If Dogs Can’t Think, How Do They Know What We’re Thinking?
Dogs are amazing animals. They have an ability to read us like no other species can. Sometimes they know more about us than we know about ourselves. They also score higher on certain so-called “mind-reading” tests than chimpanzees, where the goal is to see which animal can more reliably follow a visual cue given by a human being points at or even looks at an object. Dogs can learn to do this quite easily, chimps can’t.
“Dogs are more skillful than great apes at a number of tasks in which they must read human communicative signals indicating the location of hidden food. In this study, we found that wolves who were raised by humans do not show these same skills, whereas domestic dog puppies only a few weeks old, even those that have had little human contact, do show these skills. These findings suggest that during the process of domestication, dogs have been selected for a set of social-cognitive abilities that enable them to communicate with humans in unique ways.” (“The Domestication of Social Cognition in Dogs,” Brian Hare et al, November 22, 2002.)
To some people this suggests that dogs have a 1st level Theory of Mind.
What does that mean?
If you and I were standing or sitting across from each other and I pointed at something behind you, you would either look to see what was back there or ask, “What is it?” That’s because we both know you don’t have “eyes in the back of your head.” The conclusion that Brian Hare and other dognitive scientists have come to recently is that Muttsy has pretty much the same capacity, while our closest cousins, chimpanzees, don’t.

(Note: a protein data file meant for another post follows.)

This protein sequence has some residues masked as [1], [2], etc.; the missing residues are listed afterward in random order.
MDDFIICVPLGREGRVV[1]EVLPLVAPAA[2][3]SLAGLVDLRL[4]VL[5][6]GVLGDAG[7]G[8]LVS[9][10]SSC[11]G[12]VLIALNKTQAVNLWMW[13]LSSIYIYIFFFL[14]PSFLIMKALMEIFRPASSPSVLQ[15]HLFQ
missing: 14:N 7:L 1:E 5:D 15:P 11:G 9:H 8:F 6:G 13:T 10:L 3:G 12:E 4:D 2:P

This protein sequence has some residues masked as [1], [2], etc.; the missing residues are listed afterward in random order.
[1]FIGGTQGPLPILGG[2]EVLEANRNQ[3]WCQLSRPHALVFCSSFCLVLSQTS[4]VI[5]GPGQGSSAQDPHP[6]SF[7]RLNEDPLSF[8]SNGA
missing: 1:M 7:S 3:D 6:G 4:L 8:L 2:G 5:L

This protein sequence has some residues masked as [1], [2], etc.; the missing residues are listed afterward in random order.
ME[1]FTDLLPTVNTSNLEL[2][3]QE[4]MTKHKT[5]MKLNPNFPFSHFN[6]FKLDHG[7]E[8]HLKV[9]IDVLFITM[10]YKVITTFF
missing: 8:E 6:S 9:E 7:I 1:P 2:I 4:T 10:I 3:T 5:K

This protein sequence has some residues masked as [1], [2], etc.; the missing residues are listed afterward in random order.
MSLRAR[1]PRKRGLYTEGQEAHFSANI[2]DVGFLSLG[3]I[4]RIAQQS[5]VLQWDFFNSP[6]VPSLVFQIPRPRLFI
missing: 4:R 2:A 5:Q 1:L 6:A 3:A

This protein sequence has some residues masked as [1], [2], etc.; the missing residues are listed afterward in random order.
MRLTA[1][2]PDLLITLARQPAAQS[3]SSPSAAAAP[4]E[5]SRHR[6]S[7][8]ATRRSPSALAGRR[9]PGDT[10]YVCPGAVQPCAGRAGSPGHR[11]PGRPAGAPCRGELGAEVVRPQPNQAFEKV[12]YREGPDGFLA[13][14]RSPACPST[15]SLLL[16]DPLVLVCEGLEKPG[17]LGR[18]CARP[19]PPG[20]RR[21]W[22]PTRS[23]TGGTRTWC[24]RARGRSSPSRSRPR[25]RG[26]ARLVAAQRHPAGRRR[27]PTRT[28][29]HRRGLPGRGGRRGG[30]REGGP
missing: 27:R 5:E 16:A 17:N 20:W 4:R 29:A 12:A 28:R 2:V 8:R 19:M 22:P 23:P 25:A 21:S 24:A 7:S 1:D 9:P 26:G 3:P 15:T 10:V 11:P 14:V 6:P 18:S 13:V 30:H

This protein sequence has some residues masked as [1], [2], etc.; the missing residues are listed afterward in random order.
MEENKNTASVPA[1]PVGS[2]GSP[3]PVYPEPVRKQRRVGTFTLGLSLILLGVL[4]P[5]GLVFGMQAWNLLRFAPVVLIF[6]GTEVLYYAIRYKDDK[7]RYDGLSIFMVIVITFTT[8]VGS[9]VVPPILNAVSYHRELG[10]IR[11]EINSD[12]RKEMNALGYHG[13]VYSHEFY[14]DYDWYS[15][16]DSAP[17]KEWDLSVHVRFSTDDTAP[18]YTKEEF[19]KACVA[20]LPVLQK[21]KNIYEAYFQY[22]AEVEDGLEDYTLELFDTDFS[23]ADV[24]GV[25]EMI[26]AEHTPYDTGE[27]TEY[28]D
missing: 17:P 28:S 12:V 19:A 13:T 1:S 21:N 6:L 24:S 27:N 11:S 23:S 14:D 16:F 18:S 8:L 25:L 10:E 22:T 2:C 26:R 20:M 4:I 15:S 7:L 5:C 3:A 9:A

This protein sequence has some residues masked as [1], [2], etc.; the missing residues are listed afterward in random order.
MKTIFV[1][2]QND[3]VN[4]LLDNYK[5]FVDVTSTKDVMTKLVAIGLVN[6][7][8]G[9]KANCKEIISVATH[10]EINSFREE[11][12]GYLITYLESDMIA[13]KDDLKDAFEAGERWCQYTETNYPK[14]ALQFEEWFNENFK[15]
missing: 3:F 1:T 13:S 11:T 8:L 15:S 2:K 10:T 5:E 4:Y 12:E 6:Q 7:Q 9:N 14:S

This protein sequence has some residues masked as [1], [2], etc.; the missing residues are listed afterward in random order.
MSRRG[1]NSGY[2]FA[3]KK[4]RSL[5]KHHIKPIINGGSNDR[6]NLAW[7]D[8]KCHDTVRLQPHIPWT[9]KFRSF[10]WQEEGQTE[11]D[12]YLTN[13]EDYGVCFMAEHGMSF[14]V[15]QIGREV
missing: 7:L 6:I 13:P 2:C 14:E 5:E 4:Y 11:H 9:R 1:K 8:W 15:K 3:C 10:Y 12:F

If you think about it, the belief that dogs are smarter than chimps challenges two of the most basic assumptions of modern mainstream science. 1) Consciousness is a by-product of certain bio-energetic processes—most notably the firing of neurons—taking place inside a self-contained organ called the brain. And 2) Evolution tends to follows a specific course where, as organisms evolve into higher forms, they tend to become more and more developed, and their levels of development can be clearly seen in their anatomical features, including specific structures found in their brains. (This is not always the case, but it generally holds true.)